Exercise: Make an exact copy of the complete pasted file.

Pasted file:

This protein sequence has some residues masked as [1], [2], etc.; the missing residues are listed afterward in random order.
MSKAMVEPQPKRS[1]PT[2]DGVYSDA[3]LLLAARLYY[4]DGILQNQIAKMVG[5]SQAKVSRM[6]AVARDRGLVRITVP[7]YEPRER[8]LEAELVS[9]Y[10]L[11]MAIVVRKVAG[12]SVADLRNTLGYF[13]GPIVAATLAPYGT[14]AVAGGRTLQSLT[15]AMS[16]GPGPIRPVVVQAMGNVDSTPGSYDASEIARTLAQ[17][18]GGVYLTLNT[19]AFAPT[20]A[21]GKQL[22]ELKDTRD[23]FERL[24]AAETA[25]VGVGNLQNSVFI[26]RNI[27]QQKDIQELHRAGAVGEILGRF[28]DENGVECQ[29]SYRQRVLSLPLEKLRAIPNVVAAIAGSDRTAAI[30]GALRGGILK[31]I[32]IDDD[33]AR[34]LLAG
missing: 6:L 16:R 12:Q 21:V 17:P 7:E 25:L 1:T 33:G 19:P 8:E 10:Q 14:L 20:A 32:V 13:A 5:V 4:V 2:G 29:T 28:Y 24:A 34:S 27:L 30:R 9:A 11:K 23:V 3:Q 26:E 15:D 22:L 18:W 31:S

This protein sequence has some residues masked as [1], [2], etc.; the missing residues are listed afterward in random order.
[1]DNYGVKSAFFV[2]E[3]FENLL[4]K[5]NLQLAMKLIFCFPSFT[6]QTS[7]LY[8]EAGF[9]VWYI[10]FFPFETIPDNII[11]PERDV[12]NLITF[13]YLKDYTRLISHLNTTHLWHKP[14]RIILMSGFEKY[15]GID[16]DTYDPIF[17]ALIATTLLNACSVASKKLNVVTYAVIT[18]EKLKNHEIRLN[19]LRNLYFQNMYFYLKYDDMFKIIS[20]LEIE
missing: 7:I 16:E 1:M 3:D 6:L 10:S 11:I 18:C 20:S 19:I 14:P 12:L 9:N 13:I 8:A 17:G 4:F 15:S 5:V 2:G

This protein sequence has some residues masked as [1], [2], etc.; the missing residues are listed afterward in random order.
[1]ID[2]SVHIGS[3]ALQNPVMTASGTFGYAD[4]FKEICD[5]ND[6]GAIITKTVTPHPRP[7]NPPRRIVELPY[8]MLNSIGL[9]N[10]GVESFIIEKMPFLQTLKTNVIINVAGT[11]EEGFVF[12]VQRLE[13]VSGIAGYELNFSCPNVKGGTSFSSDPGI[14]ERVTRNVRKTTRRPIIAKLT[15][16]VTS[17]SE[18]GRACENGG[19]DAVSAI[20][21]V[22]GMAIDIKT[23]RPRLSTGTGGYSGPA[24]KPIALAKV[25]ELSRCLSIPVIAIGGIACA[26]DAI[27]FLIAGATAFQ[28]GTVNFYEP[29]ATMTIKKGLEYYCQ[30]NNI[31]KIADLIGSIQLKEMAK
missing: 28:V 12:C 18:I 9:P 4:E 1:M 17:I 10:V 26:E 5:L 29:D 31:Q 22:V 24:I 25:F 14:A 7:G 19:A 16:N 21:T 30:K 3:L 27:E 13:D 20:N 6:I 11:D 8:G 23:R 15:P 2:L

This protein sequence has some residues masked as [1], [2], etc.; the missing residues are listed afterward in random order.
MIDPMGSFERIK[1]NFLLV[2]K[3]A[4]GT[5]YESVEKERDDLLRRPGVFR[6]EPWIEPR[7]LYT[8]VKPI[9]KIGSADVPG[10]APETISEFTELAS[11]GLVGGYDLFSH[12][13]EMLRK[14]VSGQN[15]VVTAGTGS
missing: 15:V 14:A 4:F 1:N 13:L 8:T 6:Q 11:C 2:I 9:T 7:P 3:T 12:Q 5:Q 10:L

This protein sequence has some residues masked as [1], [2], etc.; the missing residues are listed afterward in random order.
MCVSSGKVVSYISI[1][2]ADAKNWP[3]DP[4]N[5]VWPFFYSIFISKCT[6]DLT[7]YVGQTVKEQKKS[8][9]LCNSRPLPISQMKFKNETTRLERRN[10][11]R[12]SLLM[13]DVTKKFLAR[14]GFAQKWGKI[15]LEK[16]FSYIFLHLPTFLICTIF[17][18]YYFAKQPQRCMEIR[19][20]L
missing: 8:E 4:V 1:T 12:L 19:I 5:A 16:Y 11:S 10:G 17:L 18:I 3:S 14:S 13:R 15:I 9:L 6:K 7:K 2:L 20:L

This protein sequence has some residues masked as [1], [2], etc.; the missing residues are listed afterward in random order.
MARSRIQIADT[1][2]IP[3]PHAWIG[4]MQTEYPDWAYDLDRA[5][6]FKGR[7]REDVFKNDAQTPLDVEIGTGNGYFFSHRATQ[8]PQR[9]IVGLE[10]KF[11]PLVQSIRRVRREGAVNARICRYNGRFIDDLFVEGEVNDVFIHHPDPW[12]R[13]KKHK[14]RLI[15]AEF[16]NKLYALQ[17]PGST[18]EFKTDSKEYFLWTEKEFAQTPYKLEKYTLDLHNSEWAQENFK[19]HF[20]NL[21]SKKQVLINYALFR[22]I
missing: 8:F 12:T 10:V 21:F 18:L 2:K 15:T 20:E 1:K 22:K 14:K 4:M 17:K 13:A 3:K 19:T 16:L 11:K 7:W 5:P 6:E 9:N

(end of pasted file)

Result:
This protein sequence has some residues masked as [1], [2], etc.; the missing residues are listed afterward in random order.
MSKAMVEPQPKRS[1]PT[2]DGVYSDA[3]LLLAARLYY[4]DGILQNQIAKMVG[5]SQAKVSRM[6]AVARDRGLVRITVP[7]YEPRER[8]LEAELVS[9]Y[10]L[11]MAIVVRKVAG[12]SVADLRNTLGYF[13]GPIVAATLAPYGT[14]AVAGGRTLQSLT[15]AMS[16]GPGPIRPVVVQAMGNVDSTPGSYDASEIARTLAQ[17][18]GGVYLTLNT[19]AFAPT[20]A[21]GKQL[22]ELKDTRD[23]FERL[24]AAETA[25]VGVGNLQNSVFI[26]RNI[27]QQKDIQELHRAGAVGEILGRF[28]DENGVECQ[29]SYRQRVLSLPLEKLRAIPNVVAAIAGSDRTAAI[30]GALRGGILK[31]I[32]IDDD[33]AR[34]LLAG
missing: 6:L 16:R 12:Q 21:V 17:P 7:E 25:L 1:T 33:G 19:P 8:E 10:Q 14:L 20:A 32:V 13:A 5:V 4:V 2:G 29:T 28:Y 24:A 34:S 27:L 30:R 9:A 11:K 23:V 3:Q 26:E 15:D 22:L 18:W 31:S

This protein sequence has some residues masked as [1], [2], etc.; the missing residues are listed afterward in random order.
[1]DNYGVKSAFFV[2]E[3]FENLL[4]K[5]NLQLAMKLIFCFPSFT[6]QTS[7]LY[8]EAGF[9]VWYI[10]FFPFETIPDNII[11]PERDV[12]NLITF[13]YLKDYTRLISHLNTTHLWHKP[14]RIILMSGFEKY[15]GID[16]DTYDPIF[17]ALIATTLLNACSVASKKLNVVTYAVIT[18]EKLKNHEIRLN[19]LRNLYFQNMYFYLKYDDMFKIIS[20]LEIE
missing: 7:I 16:E 1:M 3:D 6:L 10:S 11:I 18:C 20:S 19:I 14:P 12:L 9:N 13:I 8:A 17:G 4:F 15:S 5:V 2:G

This protein sequence has some residues masked as [1], [2], etc.; the missing residues are listed afterward in random order.
[1]ID[2]SVHIGS[3]ALQNPVMTASGTFGYAD[4]FKEICD[5]ND[6]GAIITKTVTPHPRP[7]NPPRRIVELPY[8]MLNSIGL[9]N[10]GVESFIIEKMPFLQTLKTNVIINVAGT[11]EEGFVF[12]VQRLE[13]VSGIAGYELNFSCPNVKGGTSFSSDPGI[14]ERVTRNVRKTTRRPIIAKLT[15][16]VTS[17]SE[18]GRACENGG[19]DAVSAI[20][21]V[22]GMAIDIKT[23]RPRLSTGTGGYSGPA[24]KPIALAKV[25]ELSRCLSIPVIAIGGIACA[26]DAI[27]FLIAGATAFQ[28]GTVNFYEP[29]ATMTIKKGLEYYCQ[30]NNI[31]KIADLIGSIQLKEMAK
missing: 28:V 12:C 18:I 9:P 4:E 1:M 17:I 10:V 26:E 5:L 29:D 31:Q 22:V 24:I 25:F 14:A 7:G 19:A 16:N 21:T 30:K 3:L 27:E 13:D 20:N 6:I 11:D 8:G 23:R 15:P 2:L

This protein sequence has some residues masked as [1], [2], etc.; the missing residues are listed afterward in random order.
MIDPMGSFERIK[1]NFLLV[2]K[3]A[4]GT[5]YESVEKERDDLLRRPGVFR[6]EPWIEPR[7]LYT[8]VKPI[9]KIGSADVPG[10]APETISEFTELAS[11]GLVGGYDLFSH[12][13]EMLRK[14]VSGQN[15]VVTAGTGS
missing: 15:V 14:A 4:F 1:N 13:L 8:T 6:Q 11:C 2:I 9:T 7:P 3:T 12:Q 5:Q 10:L

This protein sequence has some residues masked as [1], [2], etc.; the missing residues are listed afterward in random order.
MCVSSGKVVSYISI[1][2]ADAKNWP[3]DP[4]N[5]VWPFFYSIFISKCT[6]DLT[7]YVGQTVKEQKKS[8][9]LCNSRPLPISQMKFKNETTRLERRN[10][11]R[12]SLLM[13]DVTKKFLAR[14]GFAQKWGKI[15]LEK[16]FSYIFLHLPTFLICTIF[17][18]YYFAKQPQRCMEIR[19][20]L
missing: 8:E 4:V 1:T 12:L 19:I 5:A 16:Y 11:S 10:G 17:L 18:I 3:S 14:S 13:R 15:I 9:L 6:K 7:K 2:L 20:L

This protein sequence has some residues masked as [1], [2], etc.; the missing residues are listed afterward in random order.
MARSRIQIADT[1][2]IP[3]PHAWIG[4]MQTEYPDWAYDLDRA[5][6]FKGR[7]REDVFKNDAQTPLDVEIGTGNGYFFSHRATQ[8]PQR[9]IVGLE[10]KF[11]PLVQSIRRVRREGAVNARICRYNGRFIDDLFVEGEVNDVFIHHPDPW[12]R[13]KKHK[14]RLI[15]AEF[16]NKLYALQ[17]PGST[18]EFKTDSKEYFLWTEKEFAQTPYKLEKYTLDLHNSEWAQENFK[19]HF[20]NL[21]SKKQVLINYALFR[22]I
missing: 8:F 12:T 10:V 21:F 18:L 2:K 15:T 20:E 1:K 22:K 14:K 4:M 17:K 13:A 3:K 19:T 16:L 11:K 7:W 5:P 6:E 9:N